NXLog Docs

Host Setup Common Issues

This section describes some common issues that may prevent NXLog Manager from working correctly. These are not related to the installation or configuration of the Manager itself.

Hostname Resolution Issues

For NXLog Manager to work correctly, the hostname of the host must resolve to the correct IP address. The following error will be present in /opt/nxlog-manager/log/nxlog-manager.err, if that is not the case.

2016-11-21 16:14:31,015 ERROR manager-host unknown nxlog-manager [net.sf.ehcache.Cache] - Unable to set manager-host. This prevents creation of a GUID. Cause was:
 java.net.UnknownHostException: nxlogmgr.domain.local

To set the hostname to myname, the line containing the host IP address along with the FQDN and the name aliases should be added to the /etc/hosts file.

/etc/hosts    myname.example.com myname

Any of the locally bound IP address may be used as the Manager hostname.

Configuring the /etc/hosts file works for both Debian and RHEL versions of Linux.

By default, a Docker container inherits DNS settings from the Docker daemon, including the contents of the /etc/resolv.conf and /etc/hosts files.

These settings can be overridden on a per-container basis with the following flags to docker commands:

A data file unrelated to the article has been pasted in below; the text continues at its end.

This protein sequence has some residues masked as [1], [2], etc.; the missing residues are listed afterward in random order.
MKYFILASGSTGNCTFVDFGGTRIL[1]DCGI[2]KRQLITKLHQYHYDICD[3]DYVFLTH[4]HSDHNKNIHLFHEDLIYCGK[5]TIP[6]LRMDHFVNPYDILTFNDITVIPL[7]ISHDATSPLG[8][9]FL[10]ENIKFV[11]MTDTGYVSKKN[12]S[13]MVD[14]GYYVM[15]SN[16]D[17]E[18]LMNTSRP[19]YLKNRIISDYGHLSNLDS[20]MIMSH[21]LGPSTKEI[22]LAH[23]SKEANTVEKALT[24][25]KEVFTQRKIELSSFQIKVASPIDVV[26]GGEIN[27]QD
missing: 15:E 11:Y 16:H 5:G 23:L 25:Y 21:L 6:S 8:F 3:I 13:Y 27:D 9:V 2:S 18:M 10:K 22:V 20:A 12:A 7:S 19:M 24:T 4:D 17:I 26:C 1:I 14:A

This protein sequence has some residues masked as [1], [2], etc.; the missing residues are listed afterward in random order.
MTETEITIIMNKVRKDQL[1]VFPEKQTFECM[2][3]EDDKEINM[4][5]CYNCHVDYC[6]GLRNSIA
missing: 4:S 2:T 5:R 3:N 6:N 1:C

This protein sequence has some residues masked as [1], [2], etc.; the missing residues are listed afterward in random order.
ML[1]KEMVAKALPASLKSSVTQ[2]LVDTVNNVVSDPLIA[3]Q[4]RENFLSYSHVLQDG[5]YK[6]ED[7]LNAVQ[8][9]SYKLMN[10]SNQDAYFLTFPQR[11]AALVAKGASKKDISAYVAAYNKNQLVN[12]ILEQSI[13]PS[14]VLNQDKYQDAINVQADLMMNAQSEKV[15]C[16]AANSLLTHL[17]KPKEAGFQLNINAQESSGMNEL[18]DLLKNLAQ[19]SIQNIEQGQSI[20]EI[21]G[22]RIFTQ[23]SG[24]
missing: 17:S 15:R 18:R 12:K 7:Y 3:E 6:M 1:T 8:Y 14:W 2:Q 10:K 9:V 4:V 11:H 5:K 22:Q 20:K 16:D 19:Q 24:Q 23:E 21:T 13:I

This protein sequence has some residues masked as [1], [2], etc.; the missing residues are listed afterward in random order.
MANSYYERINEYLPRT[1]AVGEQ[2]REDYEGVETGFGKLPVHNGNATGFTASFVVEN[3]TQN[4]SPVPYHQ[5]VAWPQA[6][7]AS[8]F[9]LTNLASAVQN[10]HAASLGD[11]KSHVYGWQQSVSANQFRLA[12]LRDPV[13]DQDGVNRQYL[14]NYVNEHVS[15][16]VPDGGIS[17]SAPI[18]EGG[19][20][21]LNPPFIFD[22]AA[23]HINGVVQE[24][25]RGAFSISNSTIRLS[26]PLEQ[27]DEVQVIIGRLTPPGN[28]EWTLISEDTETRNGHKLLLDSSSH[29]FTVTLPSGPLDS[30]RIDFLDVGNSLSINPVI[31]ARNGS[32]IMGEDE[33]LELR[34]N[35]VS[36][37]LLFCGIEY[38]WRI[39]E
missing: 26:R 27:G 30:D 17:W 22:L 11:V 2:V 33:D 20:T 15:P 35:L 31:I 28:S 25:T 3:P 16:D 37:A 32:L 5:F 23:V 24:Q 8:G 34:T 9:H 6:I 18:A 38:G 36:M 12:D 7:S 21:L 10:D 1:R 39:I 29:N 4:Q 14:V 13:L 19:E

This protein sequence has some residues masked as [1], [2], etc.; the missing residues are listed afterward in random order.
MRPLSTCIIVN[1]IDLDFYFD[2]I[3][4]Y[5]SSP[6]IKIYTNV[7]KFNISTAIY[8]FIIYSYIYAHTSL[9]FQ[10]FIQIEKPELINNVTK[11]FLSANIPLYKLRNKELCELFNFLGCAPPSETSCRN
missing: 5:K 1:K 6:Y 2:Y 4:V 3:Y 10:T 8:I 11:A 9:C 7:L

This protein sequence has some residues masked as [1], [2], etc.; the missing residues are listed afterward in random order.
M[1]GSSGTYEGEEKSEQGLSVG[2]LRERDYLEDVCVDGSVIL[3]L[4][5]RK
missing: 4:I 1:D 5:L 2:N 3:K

Table 1. Flags for Container Hostname and DNS Settings
Flag Description


The IP address of a DNS server. Multiple --dns flags specify multiple DNS servers. If the container cannot reach any of the specified IP addresses, Google’s public DNS server is added automatically, so that the container can resolve internet domains.


A key-value pair representing a DNS option and its value. See the operating system’s documentation for the resolv.conf file for valid options.


The hostname a container uses for itself. Defaults to the container’s ID if not specified.

DNS Lookup Issues

Make sure that your DNS is setup correctly and it is functioning properly. DNS timeouts and errors can cause various issues, mainly because TLS certificate verification is using DNS lookups.

It is important to understand, that there is no single method of getting a DNS lookup configuration done on Linux.

The most common way is to edit the /etc/resolv.conf file. Usually up to three nameservers can be set up using the nameserver keyword, followed by the IP address of the nameserver.

To test whether your configuration functions correctly, use the host or dig programs to perform both a DNS lookup and a reverse DNS lookup (by querying with an IP address). Make sure that participating hosts on your NXLog collection system are resolved correctly.

For more information, visit the Manually configuring the /etc/resolv.conf file in the RedHat documentation for RHEL related distributions or visit the Defining the (DNS) Nameservers section in the Debian Wiki for Debian-based distributions.

There is also a comprehensive article on the Anatomy of a Linux DNS Lookup on the zwischenzugs website discussing the different methods and tools that can be used.